Manchester

Museum of Science and Industry: Work starts on £6m upgrade

Power Hall, MOSI Image copyright MOSI
Image caption The Power Hall was built in 1855

Major work is starting to repair and reconfigure one of the main attractions at the Museum of Science and Industry (MOSI) in Manchester.

The Department for Digital, Culture, Media and Sport (DCMS) is providing £6m will help fund roof repairs at the Power Hall.

The hall houses Europe's largest collection of working steam engines most of which were built in Manchester.

Cash for revamping gallery content will come from the Science Museum Group.

The "urgently-needed work" on the Power Hall roof will take two years, with the Grade II listed building reopening in Summer 2021.

Inside gallery content display will be refreshed the steam engines will be returned to working order.

Museum director Sally MacDonald said the work would "transform the Power Hall into a multi-sensory gallery showing how Manchester provided the power that changed the city and the world.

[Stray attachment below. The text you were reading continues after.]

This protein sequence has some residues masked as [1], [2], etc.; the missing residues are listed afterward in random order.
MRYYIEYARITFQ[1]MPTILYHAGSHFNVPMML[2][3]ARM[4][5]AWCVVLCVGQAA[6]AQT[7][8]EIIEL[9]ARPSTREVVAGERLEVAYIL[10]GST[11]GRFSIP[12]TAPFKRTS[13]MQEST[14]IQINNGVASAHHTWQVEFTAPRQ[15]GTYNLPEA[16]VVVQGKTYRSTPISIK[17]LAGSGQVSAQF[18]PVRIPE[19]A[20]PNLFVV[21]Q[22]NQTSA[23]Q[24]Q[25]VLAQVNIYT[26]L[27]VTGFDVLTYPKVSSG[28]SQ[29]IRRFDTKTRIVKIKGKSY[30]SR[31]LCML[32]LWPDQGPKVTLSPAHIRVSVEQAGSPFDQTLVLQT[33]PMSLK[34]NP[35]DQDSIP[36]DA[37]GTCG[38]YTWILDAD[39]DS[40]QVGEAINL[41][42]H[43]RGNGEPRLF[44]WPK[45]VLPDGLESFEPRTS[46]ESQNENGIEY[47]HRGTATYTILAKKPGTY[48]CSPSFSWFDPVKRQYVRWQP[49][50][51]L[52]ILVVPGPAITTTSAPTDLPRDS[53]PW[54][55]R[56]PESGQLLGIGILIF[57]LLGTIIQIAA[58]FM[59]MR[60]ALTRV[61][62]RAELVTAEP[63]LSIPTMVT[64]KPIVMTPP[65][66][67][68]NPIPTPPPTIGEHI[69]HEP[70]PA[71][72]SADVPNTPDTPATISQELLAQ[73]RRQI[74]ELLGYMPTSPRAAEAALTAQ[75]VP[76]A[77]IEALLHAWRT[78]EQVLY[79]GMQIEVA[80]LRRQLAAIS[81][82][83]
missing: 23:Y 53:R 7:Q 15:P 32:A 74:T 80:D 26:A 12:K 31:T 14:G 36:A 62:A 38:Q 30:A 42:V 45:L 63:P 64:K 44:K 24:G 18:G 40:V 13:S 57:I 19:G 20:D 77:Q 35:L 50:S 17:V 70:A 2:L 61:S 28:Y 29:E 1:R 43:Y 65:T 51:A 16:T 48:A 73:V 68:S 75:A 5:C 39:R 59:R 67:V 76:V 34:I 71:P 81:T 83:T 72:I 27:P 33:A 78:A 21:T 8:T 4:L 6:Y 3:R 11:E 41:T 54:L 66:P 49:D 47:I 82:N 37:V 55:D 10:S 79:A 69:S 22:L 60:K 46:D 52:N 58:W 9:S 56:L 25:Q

"The sound of the machines working, and the whistle and smell of the steam as it drives them, is a truly incredible experience and one that we know our visitors love."

Arts minister Rebecca Pow said: she was "delighted" that DCMS was able to support "the refurbishment of Power Hall so that we can celebrate Manchester's industrial history and inspire the engineers of the future."

The hall was built in 1855 as the shipping shed for Liverpool Road Station which was the world's first purpose-built passenger railway station.

Elsewhere in the museum planning permission was granted recently for a new Special Exhibition Gallery on the lower ground floor of the New Warehouse which will host science exhibitions and a programme of events with the Manchester Science Festival.

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